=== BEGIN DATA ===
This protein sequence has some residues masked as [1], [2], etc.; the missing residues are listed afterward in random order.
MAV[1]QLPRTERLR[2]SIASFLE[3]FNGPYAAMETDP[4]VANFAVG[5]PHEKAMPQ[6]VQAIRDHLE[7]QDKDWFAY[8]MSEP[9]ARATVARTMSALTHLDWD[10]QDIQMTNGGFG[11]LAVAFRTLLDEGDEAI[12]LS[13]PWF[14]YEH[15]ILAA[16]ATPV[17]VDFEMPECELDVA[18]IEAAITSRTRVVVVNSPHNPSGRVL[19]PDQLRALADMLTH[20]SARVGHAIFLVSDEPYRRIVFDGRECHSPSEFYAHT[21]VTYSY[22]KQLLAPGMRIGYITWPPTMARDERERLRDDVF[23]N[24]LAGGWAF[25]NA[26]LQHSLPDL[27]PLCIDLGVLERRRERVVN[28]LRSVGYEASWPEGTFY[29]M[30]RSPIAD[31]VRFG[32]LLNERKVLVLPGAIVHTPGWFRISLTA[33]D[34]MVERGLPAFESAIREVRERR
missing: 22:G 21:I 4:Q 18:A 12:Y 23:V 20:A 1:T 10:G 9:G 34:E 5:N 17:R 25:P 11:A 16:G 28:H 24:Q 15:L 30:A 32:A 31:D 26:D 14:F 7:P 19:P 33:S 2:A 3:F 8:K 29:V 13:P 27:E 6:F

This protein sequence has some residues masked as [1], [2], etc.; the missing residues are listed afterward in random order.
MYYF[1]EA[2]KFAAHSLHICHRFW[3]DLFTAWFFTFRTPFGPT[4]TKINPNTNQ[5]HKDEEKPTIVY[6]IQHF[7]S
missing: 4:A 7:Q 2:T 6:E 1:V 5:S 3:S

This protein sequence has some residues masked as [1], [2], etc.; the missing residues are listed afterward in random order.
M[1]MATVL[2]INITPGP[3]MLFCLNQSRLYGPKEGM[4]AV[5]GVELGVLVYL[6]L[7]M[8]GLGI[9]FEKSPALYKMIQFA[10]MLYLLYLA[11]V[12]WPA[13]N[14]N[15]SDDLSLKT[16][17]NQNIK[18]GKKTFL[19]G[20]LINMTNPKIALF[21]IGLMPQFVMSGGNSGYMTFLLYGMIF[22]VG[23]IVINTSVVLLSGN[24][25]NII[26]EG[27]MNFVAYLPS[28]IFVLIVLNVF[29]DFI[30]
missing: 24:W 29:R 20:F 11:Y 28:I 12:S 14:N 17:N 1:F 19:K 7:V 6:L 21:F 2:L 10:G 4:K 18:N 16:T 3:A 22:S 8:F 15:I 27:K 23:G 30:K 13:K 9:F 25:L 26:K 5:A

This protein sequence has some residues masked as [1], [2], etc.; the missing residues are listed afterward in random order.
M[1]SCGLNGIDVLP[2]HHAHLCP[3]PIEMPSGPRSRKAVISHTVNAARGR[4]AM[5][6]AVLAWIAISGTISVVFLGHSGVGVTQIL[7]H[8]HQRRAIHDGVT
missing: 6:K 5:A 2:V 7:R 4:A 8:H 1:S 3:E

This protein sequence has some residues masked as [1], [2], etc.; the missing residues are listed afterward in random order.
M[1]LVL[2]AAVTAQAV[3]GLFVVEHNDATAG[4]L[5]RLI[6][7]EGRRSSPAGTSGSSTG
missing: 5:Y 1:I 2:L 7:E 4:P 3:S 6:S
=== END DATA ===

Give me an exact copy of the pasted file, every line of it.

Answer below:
This protein sequence has some residues masked as [1], [2], etc.; the missing residues are listed afterward in random order.
MAV[1]QLPRTERLR[2]SIASFLE[3]FNGPYAAMETDP[4]VANFAVG[5]PHEKAMPQ[6]VQAIRDHLE[7]QDKDWFAY[8]MSEP[9]ARATVARTMSALTHLDWD[10]QDIQMTNGGFG[11]LAVAFRTLLDEGDEAI[12]LS[13]PWF[14]YEH[15]ILAA[16]ATPV[17]VDFEMPECELDVA[18]IEAAITSRTRVVVVNSPHNPSGRVL[19]PDQLRALADMLTH[20]SARVGHAIFLVSDEPYRRIVFDGRECHSPSEFYAHT[21]VTYSY[22]KQLLAPGMRIGYITWPPTMARDERERLRDDVF[23]N[24]LAGGWAF[25]NA[26]LQHSLPDL[27]PLCIDLGVLERRRERVVN[28]LRSVGYEASWPEGTFY[29]M[30]RSPIAD[31]VRFG[32]LLNERKVLVLPGAIVHTPGWFRISLTA[33]D[34]MVERGLPAFESAIREVRERR
missing: 22:G 21:I 4:Q 18:A 12:Y 23:V 20:A 1:T 10:G 9:G 34:E 5:N 17:R 25:P 11:A 16:G 28:H 24:Q 15:L 30:A 32:A 31:D 26:D 14:F 7:P 19:P 33:S 2:A 3:F 8:K 29:V 13:P 27:E 6:F

This protein sequence has some residues masked as [1], [2], etc.; the missing residues are listed afterward in random order.
MYYF[1]EA[2]KFAAHSLHICHRFW[3]DLFTAWFFTFRTPFGPT[4]TKINPNTNQ[5]HKDEEKPTIVY[6]IQHF[7]S
missing: 4:A 7:Q 2:T 6:E 1:V 5:S 3:S

This protein sequence has some residues masked as [1], [2], etc.; the missing residues are listed afterward in random order.
M[1]MATVL[2]INITPGP[3]MLFCLNQSRLYGPKEGM[4]AV[5]GVELGVLVYL[6]L[7]M[8]GLGI[9]FEKSPALYKMIQFA[10]MLYLLYLA[11]V[12]WPA[13]N[14]N[15]SDDLSLKT[16][17]NQNIK[18]GKKTFL[19]G[20]LINMTNPKIALF[21]IGLMPQFVMSGGNSGYMTFLLYGMIF[22]VG[23]IVINTSVVLLSGN[24][25]NII[26]EG[27]MNFVAYLPS[28]IFVLIVLNVF[29]DFI[30]
missing: 24:W 29:R 20:F 11:Y 28:I 12:S 14:N 17:N 1:F 19:K 7:V 6:L 21:F 2:L 10:G 4:K 18:N 16:T 3:A 22:S 8:F 15:I 27:K 23:G 30:K 13:K 9:F 25:L 26:K 5:A

This protein sequence has some residues masked as [1], [2], etc.; the missing residues are listed afterward in random order.
M[1]SCGLNGIDVLP[2]HHAHLCP[3]PIEMPSGPRSRKAVISHTVNAARGR[4]AM[5][6]AVLAWIAISGTISVVFLGHSGVGVTQIL[7]H[8]HQRRAIHDGVT
missing: 6:K 5:A 2:V 7:R 4:A 8:H 1:S 3:E

This protein sequence has some residues masked as [1], [2], etc.; the missing residues are listed afterward in random order.
M[1]LVL[2]AAVTAQAV[3]GLFVVEHNDATAG[4]L[5]RLI[6][7]EGRRSSPAGTSGSSTG
missing: 5:Y 1:I 2:L 7:E 4:P 3:S 6:S